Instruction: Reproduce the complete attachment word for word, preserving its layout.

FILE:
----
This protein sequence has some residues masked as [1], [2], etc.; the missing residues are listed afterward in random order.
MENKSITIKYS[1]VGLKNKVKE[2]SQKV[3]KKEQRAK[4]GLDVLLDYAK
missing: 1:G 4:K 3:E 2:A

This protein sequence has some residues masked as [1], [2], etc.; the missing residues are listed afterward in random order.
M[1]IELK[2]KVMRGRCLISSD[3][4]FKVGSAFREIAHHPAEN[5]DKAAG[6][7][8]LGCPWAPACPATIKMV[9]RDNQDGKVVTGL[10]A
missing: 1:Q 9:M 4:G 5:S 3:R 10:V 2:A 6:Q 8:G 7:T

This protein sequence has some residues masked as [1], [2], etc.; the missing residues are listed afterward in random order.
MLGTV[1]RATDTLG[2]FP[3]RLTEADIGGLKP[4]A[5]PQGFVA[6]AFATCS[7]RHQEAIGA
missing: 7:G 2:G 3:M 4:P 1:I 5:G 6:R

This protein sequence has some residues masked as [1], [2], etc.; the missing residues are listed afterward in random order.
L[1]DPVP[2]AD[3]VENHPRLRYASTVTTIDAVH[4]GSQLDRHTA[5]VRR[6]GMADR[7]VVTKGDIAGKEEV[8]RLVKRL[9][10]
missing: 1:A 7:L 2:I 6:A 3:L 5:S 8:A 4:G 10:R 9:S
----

This protein sequence has some residues masked as [1], [2], etc.; the missing residues are listed afterward in random order.
MENKSITIKYS[1]VGLKNKVKE[2]SQKV[3]KKEQRAK[4]GLDVLLDYAK
missing: 1:G 4:K 3:E 2:A

This protein sequence has some residues masked as [1], [2], etc.; the missing residues are listed afterward in random order.
M[1]IELK[2]KVMRGRCLISSD[3][4]FKVGSAFREIAHHPAEN[5]DKAAG[6][7][8]LGCPWAPACPATIKMV[9]RDNQDGKVVTGL[10]A
missing: 1:Q 9:M 4:G 5:S 3:R 10:V 2:A 6:Q 8:G 7:T

This protein sequence has some residues masked as [1], [2], etc.; the missing residues are listed afterward in random order.
MLGTV[1]RATDTLG[2]FP[3]RLTEADIGGLKP[4]A[5]PQGFVA[6]AFATCS[7]RHQEAIGA
missing: 7:G 2:G 3:M 4:P 1:I 5:G 6:R

This protein sequence has some residues masked as [1], [2], etc.; the missing residues are listed afterward in random order.
L[1]DPVP[2]AD[3]VENHPRLRYASTVTTIDAVH[4]GSQLDRHTA[5]VRR[6]GMADR[7]VVTKGDIAGKEEV[8]RLVKRL[9][10]
missing: 1:A 7:L 2:I 6:A 3:L 5:S 8:A 4:G 10:R 9:S